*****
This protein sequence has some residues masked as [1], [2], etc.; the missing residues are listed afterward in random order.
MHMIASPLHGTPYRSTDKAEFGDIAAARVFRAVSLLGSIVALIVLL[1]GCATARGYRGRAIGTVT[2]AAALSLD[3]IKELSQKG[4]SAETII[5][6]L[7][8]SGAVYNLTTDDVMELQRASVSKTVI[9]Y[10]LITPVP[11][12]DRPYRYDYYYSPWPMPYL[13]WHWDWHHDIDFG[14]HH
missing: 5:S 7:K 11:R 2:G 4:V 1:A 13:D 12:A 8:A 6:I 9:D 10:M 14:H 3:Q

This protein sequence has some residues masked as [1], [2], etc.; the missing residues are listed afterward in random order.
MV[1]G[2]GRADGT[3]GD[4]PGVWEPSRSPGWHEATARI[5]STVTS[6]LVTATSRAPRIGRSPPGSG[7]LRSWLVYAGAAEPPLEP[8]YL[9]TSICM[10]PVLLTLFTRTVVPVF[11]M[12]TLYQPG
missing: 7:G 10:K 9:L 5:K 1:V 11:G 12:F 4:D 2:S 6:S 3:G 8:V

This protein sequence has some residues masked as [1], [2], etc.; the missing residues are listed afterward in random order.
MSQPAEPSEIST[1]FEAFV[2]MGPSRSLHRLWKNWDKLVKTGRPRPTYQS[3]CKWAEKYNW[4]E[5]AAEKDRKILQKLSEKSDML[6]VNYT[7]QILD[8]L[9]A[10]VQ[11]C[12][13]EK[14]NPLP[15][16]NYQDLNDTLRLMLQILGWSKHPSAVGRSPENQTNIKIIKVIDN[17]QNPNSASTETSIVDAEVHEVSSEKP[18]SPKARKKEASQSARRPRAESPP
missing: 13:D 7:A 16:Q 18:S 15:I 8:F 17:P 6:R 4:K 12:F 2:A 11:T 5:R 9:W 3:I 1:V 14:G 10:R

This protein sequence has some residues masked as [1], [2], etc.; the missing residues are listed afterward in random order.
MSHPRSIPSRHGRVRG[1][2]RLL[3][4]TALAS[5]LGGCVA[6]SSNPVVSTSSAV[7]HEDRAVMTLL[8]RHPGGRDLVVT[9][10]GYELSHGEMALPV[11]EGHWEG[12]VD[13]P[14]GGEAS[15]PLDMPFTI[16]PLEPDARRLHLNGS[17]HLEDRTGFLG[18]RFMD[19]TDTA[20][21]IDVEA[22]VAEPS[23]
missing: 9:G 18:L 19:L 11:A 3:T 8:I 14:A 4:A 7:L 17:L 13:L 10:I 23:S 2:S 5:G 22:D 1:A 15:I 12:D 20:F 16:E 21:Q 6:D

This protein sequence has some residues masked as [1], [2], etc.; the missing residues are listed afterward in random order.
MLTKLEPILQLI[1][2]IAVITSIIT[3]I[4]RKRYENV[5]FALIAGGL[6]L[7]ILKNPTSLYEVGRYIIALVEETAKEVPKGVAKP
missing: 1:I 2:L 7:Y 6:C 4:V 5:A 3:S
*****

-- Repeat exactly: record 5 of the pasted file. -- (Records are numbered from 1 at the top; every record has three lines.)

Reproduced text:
This protein sequence has some residues masked as [1], [2], etc.; the missing residues are listed afterward in random order.
MLTKLEPILQLI[1][2]IAVITSIIT[3]I[4]RKRYENV[5]FALIAGGL[6]L[7]ILKNPTSLYEVGRYIIALVEETAKEVPKGVAKP
missing: 1:I 2:L 7:Y 6:C 4:V 5:A 3:S